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Strategic Project Management, Interview with Professor Sebastian Green

01 May 2013
Strategic Project Management, Interview with Professor Sebastian Green

In this interview, Sebastian Green, Emeritus Professor of Management and Marketing at UCC, looks back at the emergence of project management in Ireland over the last twenty years and discusses how important it is to execute strategy for organisations.

He reminds us of former Harvard Business School Professor John Kotter’s statement that “Strategy should be viewed as a dynamic force that constantly seeks opportunities, identifies initiatives that will capitalise on them, and completes these initiatives swiftly and efficiently.”
Sebastian believes that the bridge between strategy and successful execution, which delivers the desired value to the organisation, is project management.

How did your career evolve to the point where you became Professor of Management and Marketing at UCC?

As an economist, I started my academic life, moved to anthropology, and then began to apply this to strategic management.  I was one of the first Research Fellows in Strategy in the London Business School. I was hired to analyse organisations as business cultures which led me to implement strategic change and develop leaders who can drive strategic thinking throughout their companies. I left LBS and then went to Victoria University of Wellington in New Zealand, where I lectured on Strategic Management and Leadership.   I joined UCC in 1990 to re-launch its MBA program and develop its Department of Management and Marketing.

How did the discipline of Project Management (PM) emerge on your radar?

I came from a strategy area that is a slightly different perspective to PM. However, my colleague, Dr Donncha Kavanagh, first introduced me to project management and Ed Naughton in 1993. We looked at how my interest in Strategic Management might be aligned with Donncha’s skills in Project Management to bring something useful to Institute and foster a joint venture between UCC and the Institute of Project Management.

What role do you think that the Institute has contributed to the development of management skills in Ireland?

The Institute has contributed very fundamentally. It has brought many people through its doors and helped them progress career-wise and make an added value contribution to their organisations in both the private and the public sectors.  It has helped them aspire to and to take on very significant management roles. In manufacturing, construction and IT, there has always been a large interest in project management, and this is now growing across all business functions and sectors.  It is no longer a luxury to have project management skills in a company. It is essential, and more and more aspects of management can and are benefitting from the application of PM protocols and learning. This is true even at the highest level within organisations where project management can contribute to effective strategic management.  For how can you even begin to think about managing Strategic Investment Decisions, the lifeblood of strategy, unless you have leading-edge project management skills and competencies?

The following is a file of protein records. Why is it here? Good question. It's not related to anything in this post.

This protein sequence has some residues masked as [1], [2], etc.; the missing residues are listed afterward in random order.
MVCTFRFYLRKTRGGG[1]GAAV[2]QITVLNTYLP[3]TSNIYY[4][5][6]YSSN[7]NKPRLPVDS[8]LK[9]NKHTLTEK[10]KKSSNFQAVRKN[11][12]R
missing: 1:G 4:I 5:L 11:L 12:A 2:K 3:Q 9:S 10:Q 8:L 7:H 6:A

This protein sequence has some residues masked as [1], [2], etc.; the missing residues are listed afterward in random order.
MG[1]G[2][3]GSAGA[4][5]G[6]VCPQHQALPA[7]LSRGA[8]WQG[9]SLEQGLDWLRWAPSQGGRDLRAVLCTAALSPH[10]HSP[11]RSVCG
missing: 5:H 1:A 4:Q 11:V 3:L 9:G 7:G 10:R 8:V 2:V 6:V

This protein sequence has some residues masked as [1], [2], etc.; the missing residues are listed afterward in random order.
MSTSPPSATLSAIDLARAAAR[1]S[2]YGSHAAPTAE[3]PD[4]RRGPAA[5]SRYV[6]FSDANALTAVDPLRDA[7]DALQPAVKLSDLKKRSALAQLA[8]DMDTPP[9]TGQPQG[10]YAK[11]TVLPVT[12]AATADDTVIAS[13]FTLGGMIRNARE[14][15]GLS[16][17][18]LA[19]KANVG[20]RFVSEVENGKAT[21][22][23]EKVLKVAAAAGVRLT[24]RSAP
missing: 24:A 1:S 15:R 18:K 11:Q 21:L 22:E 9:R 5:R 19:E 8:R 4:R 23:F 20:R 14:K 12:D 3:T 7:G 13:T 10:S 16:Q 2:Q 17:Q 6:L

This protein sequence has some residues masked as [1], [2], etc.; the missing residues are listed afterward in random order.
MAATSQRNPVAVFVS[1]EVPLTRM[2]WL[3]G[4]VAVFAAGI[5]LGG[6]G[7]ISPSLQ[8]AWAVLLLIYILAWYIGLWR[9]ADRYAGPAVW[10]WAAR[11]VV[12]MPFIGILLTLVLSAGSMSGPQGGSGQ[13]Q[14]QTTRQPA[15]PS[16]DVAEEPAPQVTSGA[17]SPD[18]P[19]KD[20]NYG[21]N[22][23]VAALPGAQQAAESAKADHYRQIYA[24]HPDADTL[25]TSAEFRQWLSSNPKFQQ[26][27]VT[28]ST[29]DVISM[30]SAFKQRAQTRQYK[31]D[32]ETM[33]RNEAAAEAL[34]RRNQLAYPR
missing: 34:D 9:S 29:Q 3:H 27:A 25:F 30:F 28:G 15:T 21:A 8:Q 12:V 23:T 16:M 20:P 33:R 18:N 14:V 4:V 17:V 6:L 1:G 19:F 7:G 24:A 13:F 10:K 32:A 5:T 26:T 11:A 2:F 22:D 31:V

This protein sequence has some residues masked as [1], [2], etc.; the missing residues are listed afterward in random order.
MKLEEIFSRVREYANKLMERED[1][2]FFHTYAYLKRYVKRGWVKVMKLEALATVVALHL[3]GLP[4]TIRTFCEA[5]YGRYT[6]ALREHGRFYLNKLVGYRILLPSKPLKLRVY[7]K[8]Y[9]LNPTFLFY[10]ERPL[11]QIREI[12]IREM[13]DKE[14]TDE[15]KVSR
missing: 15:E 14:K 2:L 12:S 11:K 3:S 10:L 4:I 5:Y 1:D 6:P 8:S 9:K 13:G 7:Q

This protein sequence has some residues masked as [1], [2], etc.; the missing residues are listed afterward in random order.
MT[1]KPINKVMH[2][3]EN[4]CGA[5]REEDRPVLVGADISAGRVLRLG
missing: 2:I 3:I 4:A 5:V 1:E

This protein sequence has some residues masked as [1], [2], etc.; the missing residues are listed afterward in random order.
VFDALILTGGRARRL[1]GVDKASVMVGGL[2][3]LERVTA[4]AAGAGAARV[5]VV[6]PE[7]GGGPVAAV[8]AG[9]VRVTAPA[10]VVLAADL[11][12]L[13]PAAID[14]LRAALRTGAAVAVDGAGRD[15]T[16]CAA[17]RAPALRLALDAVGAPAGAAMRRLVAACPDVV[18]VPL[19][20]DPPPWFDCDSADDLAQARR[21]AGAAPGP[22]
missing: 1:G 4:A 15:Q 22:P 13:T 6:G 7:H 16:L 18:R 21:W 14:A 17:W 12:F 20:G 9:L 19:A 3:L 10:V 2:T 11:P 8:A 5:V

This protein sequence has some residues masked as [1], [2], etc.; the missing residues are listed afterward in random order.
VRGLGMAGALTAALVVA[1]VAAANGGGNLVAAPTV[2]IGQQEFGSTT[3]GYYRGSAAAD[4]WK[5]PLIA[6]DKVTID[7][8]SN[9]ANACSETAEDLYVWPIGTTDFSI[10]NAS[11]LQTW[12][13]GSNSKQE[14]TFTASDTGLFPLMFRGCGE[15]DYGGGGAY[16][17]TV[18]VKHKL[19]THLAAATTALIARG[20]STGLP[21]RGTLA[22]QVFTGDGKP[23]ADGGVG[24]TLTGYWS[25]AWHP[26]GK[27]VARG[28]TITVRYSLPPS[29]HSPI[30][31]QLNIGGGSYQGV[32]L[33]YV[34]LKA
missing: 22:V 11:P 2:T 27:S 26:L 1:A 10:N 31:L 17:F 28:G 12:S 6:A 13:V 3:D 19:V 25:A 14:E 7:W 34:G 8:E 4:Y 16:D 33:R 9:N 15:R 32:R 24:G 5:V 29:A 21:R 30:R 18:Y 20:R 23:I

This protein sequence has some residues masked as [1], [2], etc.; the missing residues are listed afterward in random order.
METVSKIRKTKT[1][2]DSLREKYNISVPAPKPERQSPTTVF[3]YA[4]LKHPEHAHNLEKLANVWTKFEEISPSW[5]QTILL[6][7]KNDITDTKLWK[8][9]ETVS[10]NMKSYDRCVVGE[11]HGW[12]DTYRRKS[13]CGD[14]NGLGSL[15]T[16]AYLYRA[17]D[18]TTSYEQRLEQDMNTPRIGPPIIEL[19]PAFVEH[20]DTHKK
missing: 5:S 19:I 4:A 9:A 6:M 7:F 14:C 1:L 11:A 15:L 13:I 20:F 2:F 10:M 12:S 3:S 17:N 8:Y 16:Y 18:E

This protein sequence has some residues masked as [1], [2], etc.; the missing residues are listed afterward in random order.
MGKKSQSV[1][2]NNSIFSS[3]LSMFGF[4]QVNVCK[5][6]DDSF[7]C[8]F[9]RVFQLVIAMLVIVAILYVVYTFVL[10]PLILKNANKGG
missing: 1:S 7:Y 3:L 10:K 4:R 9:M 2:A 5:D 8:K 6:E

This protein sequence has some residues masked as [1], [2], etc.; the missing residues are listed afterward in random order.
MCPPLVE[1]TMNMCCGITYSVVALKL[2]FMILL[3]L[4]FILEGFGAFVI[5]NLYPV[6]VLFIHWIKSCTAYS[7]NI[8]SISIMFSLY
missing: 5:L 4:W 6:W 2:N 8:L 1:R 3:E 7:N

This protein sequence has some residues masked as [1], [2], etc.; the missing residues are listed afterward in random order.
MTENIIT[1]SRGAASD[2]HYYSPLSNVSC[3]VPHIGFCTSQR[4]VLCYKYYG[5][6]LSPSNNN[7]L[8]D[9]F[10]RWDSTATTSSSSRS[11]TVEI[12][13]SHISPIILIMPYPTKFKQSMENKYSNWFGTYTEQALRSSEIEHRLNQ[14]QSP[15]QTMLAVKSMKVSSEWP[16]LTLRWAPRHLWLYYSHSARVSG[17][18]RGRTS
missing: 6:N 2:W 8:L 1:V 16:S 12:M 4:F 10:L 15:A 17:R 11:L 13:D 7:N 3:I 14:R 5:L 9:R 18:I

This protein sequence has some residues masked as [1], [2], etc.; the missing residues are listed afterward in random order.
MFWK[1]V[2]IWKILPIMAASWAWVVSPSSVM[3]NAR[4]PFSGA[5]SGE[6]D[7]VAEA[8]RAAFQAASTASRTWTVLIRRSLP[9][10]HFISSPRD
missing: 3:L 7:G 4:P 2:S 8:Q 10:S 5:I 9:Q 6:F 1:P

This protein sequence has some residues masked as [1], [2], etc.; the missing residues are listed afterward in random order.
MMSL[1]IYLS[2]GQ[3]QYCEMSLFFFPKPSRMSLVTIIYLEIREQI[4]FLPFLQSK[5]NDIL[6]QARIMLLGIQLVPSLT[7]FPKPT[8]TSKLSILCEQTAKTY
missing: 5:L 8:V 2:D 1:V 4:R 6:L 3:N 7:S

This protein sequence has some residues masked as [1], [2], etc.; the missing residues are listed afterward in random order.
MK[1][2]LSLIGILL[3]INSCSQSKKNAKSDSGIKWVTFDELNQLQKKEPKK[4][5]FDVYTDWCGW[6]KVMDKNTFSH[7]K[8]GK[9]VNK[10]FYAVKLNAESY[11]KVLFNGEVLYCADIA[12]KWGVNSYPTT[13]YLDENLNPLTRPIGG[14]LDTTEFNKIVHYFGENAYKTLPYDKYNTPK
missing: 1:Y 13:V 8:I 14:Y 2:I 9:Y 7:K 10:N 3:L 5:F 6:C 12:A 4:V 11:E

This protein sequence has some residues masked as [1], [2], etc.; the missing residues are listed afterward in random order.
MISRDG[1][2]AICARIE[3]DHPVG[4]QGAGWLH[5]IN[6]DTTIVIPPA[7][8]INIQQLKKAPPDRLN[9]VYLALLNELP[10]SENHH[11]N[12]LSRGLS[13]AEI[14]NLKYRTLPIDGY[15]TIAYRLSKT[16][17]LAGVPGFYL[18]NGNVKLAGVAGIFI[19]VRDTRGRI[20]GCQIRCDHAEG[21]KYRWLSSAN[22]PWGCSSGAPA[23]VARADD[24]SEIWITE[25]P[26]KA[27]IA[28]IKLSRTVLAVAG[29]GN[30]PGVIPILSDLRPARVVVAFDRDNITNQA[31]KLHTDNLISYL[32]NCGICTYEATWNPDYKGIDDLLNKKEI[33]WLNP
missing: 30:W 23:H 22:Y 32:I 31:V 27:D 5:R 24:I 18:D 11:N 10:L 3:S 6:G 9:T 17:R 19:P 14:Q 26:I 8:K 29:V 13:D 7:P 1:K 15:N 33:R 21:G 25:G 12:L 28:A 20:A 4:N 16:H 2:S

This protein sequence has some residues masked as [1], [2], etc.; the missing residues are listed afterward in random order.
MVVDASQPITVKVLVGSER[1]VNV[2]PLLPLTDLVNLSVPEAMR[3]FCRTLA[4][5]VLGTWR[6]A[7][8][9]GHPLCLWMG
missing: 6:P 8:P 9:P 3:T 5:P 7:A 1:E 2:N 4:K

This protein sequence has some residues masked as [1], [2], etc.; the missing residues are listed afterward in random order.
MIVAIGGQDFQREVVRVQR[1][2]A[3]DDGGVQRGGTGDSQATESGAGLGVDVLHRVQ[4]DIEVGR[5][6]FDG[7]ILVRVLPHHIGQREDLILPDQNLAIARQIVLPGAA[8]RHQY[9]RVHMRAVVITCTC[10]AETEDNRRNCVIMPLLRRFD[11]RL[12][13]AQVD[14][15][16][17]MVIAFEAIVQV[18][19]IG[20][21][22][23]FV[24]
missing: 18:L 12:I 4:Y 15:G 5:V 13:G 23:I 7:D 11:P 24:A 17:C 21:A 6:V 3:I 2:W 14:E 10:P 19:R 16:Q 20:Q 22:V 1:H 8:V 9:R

Has Project Management become a strategically important weapon for organisations?

Strategic weapons are about being better than others. Knowledge about project management is no secret, and if everyone has it, it cannot give a competitive edge. However, poor project management performance can undermine strategic success in other areas.

To really become a strategic weapon, project management has to focus much more on the softer sides of management over the straight analytical side of project management. Project management is used to drive strategy but is not a weapon unless it is done better than others.  That means doing more than abiding by or following PMBOK principles which are open to everyone.

It means bringing in star project management qualities and experience – which more often than not relate to the level of dedication, forcefulness, organisational savvy, relationship management, political and cultural skills possessed by a seasoned project management professional in addition to the strict adherence to widely accepted best practice protocols.

That is why I believe that the Strategic Project Management Diploma is a unique programme that focuses on such an agenda and will help develop the “Next Generation Project Manager.”

How can Project Management and the Institute help to enhance/protect/develop the career prospects of our young and emerging professionals?

Managers can no longer do without project management skills and knowledge. Project management can bring together the rational, analytical side of management, relationship, leadership, and general management skills. I believe that all are needed, and this common grounding is given by project management. In a tougher world where you have to trim the fat, projects are a better way of getting things done.